Syracuse went Orange in 1890, becoming the first university to adopt only one official color. In the years prior, the school colors were a light pink and pea green, then light pink and blue. After a winning athletics meet with Hamilton College, Syracuse students wanted colors as bold as they were. They considered orange, with blue as a secondary color, but orange alone was not claimed by any other school, and thus, was Syracuse's for the taking. It was adopted unanimously by a student committee, faculty, the Alumni Association, and Trustees, and remains Syracuse University's official color to this day. Today, you'll see students sporting orange year-round, but especially on game days when the whole Syracuse and Central New York community joins and displays their Orange pride.
Legend of 44
44 is one of the most fabled numbers ever associated with a college football program. Since 1954, eleven players have worn the number and three earned All-American honors. Those three—Jim Brown, Ernie Davis, and Floyd Little—rank among the finest running backs ever to play the college game. In recognition of the number's significance, the University resides within the 13244 zip code, and all University phone numbers start with "44."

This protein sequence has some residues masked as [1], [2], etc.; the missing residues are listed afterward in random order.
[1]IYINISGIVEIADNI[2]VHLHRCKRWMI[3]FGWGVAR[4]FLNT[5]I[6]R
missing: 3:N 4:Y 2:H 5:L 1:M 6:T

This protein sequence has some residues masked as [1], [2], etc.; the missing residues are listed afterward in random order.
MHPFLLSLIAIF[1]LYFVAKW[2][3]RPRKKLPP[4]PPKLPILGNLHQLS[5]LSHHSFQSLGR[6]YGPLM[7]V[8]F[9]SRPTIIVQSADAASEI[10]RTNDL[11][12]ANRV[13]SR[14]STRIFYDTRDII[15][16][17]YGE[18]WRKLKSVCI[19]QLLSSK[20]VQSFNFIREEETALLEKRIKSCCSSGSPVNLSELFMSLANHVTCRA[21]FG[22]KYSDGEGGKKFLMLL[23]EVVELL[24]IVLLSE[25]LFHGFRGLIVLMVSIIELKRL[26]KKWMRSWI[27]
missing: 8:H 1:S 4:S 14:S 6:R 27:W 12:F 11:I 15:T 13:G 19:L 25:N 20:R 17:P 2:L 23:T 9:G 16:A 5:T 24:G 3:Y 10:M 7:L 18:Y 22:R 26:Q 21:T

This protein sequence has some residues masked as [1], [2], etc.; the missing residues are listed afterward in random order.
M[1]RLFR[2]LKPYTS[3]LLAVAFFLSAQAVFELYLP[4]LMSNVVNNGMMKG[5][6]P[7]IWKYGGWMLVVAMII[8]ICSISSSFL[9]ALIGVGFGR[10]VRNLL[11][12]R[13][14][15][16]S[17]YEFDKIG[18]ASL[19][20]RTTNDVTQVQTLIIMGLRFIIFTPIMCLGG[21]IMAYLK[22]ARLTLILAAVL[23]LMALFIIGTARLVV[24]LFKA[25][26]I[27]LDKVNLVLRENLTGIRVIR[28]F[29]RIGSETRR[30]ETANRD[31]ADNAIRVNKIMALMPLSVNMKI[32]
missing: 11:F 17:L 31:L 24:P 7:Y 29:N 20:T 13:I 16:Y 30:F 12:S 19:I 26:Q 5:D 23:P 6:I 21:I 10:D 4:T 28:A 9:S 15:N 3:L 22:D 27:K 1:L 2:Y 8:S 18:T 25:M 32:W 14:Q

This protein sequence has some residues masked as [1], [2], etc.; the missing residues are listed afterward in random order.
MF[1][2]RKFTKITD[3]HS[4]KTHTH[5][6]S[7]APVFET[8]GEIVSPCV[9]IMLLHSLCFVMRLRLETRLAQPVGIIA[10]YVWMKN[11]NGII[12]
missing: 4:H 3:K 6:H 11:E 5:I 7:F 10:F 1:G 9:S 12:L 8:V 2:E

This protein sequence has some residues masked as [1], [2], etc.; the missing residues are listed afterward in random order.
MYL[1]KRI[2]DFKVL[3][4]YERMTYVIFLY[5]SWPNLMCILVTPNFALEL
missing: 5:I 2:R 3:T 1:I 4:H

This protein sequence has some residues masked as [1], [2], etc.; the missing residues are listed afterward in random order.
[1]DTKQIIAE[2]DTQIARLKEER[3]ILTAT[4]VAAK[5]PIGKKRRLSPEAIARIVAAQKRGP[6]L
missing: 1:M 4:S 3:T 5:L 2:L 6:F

Otto wasn't always Syracuse University's mascot, but the beloved orange ball has been a favorite for more than 40 years. Exuberant, happy-go-lucky, and kind, Otto always spreads sunshine and Syracuse spirit, from the sidelines at Syracuse University games to community events, during exam time and on frosty ticket lines (it's not unlike Otto to deliver hot cocoa and cookies to students on bitter days), and even on dance floors at alumni weddings. No wonder Otto was named the "Best Mascot in the ACC" by ESPN in 2016!
National Orange Day
Syracuse University's founding day anniversary is referred to as National Orange Day. Every year it is celebrated with lively events, free treats, and campus-wide videos. It's a day that brings alumni together across the country.
Orange Central is Syracuse's amped-up version of the traditional collegiate homecoming and reunion weekend. Every fall, thousands of alumni return to campus and join students, faculty, and staff for a full range of events and activities.
Check out last year's Orange Central festivities
First installed in 1889 and renovated in 1981, the Crouse Chimes are rung at least twice a day and again on special occasions. John Crouse purchased the bells on May 25, 1889, from the Meneely Bell Company in Troy. For 54 years, the Delta Kappa Epsilon fraternity played them, including playing the Alma Mater at 5 p.m. every day.